Through awareness practices, I encourage you to follow and allow your sensations with tender curiosity. I help you notice links between sensations and images, thought patterns or emotions that arise for you. This discovered information connects your subconscious with your consciousness, and invites new possibilities for improved ways of feeling, thinking, and behaving.
During your session, your mind may drift or have busy thoughts. You might meet difficult feelings or become tense. You may notice patterns of self-judgment or feelings of despair, agitation, or fear arise in you as you come closer to yourself initially. You may try to analyze what is there or have a story about why you feel the way you feel.
As you are simply aware of what is there, without trying to change it or judge it, you may notice changes in your muscle tension. Emotional expression, pain relief, or feelings of goodness and support may arise as muscles soften and relaxation deepens. You may have a new understanding of an old problem or perspective.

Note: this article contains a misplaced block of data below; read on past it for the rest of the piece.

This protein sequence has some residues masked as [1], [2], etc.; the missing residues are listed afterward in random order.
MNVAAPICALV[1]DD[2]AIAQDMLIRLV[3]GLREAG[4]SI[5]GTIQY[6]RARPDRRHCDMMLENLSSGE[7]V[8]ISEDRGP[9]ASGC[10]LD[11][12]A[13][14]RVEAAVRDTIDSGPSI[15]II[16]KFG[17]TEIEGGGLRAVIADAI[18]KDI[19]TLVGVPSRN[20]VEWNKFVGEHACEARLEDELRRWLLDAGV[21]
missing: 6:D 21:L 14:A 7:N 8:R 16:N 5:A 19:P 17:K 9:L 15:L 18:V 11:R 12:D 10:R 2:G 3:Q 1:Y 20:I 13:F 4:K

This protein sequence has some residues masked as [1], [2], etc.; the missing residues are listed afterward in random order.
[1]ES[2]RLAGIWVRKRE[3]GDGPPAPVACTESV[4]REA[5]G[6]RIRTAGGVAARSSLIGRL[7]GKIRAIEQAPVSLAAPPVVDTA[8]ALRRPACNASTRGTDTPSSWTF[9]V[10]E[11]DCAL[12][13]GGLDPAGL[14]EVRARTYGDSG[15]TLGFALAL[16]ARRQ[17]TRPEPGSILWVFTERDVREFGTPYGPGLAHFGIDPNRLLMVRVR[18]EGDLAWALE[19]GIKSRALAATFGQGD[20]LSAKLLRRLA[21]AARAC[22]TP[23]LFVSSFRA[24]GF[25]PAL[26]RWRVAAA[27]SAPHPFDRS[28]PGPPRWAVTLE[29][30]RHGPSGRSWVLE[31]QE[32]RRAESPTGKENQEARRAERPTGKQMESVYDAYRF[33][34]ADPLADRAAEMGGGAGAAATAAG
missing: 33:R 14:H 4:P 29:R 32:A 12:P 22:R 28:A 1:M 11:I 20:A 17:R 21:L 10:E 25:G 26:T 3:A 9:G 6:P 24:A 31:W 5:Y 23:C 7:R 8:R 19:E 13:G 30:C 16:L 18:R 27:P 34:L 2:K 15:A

Living embodied means noticing and valuing your natural instincts and processes, consciously connecting cognitive and somatic aspects of your being, and being able to sustain presence in the face of discomfort and challenges.
You expand your ability to respond to life in ways that are congruent with your best self, to experience well-being and compassionate connection in relationship with ourselves and other beings.
Sensations are the most basic language of the body.
They give us immediate information about what our body-unconscious is experiencing in a given moment.